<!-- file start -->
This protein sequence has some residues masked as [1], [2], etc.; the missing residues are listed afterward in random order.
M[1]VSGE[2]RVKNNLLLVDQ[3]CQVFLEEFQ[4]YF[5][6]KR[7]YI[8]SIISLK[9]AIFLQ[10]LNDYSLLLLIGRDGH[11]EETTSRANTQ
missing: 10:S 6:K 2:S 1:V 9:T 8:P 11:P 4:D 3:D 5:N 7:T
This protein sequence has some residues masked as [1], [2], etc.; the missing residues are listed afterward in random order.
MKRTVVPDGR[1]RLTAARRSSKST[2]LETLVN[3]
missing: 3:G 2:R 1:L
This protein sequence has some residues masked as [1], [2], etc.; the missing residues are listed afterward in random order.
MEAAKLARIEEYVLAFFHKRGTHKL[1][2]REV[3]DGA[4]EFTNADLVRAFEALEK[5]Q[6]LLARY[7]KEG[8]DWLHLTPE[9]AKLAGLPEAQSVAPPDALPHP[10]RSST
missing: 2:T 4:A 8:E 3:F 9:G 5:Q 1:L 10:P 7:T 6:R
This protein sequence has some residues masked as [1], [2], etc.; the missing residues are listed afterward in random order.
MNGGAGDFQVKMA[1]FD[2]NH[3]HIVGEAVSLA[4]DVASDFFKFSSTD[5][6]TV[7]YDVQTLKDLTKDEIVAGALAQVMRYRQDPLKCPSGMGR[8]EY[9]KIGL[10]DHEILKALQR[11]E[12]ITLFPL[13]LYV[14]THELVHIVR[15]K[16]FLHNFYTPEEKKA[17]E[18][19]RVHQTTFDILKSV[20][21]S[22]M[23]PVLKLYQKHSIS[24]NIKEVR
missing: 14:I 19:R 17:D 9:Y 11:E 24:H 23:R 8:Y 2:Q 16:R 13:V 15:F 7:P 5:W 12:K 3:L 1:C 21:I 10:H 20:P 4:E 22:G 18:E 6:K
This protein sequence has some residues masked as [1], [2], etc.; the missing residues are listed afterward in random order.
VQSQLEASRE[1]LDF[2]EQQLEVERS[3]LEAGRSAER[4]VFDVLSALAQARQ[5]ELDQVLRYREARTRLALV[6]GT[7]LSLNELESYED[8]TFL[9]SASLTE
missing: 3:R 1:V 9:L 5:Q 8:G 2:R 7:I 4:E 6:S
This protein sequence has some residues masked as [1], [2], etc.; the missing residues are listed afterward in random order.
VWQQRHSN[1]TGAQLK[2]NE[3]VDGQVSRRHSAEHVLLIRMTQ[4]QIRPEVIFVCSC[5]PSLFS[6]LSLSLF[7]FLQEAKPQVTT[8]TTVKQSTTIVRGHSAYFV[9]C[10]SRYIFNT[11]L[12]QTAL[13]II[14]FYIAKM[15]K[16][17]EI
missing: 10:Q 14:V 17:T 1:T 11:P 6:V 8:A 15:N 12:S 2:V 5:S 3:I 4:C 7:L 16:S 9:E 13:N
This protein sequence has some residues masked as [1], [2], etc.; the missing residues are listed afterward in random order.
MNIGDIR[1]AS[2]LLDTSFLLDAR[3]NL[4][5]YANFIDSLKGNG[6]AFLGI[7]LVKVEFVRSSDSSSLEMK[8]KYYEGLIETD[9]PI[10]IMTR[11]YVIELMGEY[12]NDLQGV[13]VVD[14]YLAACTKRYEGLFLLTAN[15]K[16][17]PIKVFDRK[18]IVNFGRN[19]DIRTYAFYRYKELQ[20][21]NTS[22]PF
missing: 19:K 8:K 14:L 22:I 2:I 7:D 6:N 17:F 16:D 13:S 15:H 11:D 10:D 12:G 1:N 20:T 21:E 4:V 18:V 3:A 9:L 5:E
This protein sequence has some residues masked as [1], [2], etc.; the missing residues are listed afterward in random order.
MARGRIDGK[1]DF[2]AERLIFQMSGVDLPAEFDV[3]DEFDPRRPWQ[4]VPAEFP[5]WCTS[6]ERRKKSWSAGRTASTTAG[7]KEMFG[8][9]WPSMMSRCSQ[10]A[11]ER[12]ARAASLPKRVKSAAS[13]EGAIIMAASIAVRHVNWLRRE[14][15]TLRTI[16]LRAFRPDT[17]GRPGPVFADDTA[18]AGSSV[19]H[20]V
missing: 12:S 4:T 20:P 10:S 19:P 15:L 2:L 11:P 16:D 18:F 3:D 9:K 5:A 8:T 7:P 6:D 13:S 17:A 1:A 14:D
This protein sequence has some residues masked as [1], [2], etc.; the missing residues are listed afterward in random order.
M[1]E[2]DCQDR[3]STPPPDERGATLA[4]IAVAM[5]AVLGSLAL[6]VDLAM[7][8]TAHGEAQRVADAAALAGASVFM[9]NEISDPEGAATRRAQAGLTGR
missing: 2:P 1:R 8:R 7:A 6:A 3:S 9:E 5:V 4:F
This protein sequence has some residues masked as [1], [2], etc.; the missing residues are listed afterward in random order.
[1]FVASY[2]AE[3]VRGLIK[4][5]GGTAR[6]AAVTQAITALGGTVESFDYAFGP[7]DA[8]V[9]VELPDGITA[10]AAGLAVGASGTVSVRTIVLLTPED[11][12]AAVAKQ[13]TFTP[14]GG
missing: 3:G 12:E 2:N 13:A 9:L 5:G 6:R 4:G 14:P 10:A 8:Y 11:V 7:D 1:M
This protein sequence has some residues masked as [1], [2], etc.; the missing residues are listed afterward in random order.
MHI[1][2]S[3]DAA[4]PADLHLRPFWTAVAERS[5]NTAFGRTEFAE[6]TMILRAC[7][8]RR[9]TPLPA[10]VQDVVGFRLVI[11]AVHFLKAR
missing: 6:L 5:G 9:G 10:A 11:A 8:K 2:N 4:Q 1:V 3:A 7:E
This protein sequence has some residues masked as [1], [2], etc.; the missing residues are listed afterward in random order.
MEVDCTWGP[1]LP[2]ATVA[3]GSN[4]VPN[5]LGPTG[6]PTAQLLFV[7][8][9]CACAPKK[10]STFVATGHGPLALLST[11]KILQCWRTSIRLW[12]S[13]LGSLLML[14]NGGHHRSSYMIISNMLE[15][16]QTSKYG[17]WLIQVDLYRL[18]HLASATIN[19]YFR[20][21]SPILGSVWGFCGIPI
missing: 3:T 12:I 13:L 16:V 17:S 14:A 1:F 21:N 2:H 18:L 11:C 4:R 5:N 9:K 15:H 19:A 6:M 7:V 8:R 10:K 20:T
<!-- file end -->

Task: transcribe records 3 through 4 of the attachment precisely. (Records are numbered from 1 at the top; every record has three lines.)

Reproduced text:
This protein sequence has some residues masked as [1], [2], etc.; the missing residues are listed afterward in random order.
MEAAKLARIEEYVLAFFHKRGTHKL[1][2]REV[3]DGA[4]EFTNADLVRAFEALEK[5]Q[6]LLARY[7]KEG[8]DWLHLTPE[9]AKLAGLPEAQSVAPPDALPHP[10]RSST
missing: 2:T 4:A 8:E 3:F 9:G 5:Q 1:L 10:P 7:T 6:R
This protein sequence has some residues masked as [1], [2], etc.; the missing residues are listed afterward in random order.
MNGGAGDFQVKMA[1]FD[2]NH[3]HIVGEAVSLA[4]DVASDFFKFSSTD[5][6]TV[7]YDVQTLKDLTKDEIVAGALAQVMRYRQDPLKCPSGMGR[8]EY[9]KIGL[10]DHEILKALQR[11]E[12]ITLFPL[13]LYV[14]THELVHIVR[15]K[16]FLHNFYTPEEKKA[17]E[18][19]RVHQTTFDILKSV[20][21]S[22]M[23]PVLKLYQKHSIS[24]NIKEVR
missing: 14:I 19:R 17:D 9:Y 11:E 24:H 23:R 8:Y 2:Q 16:R 13:V 15:F 7:P 5:W 12:K 3:L 1:C 21:I 10:H 20:P 4:E 22:G 18:E 6:K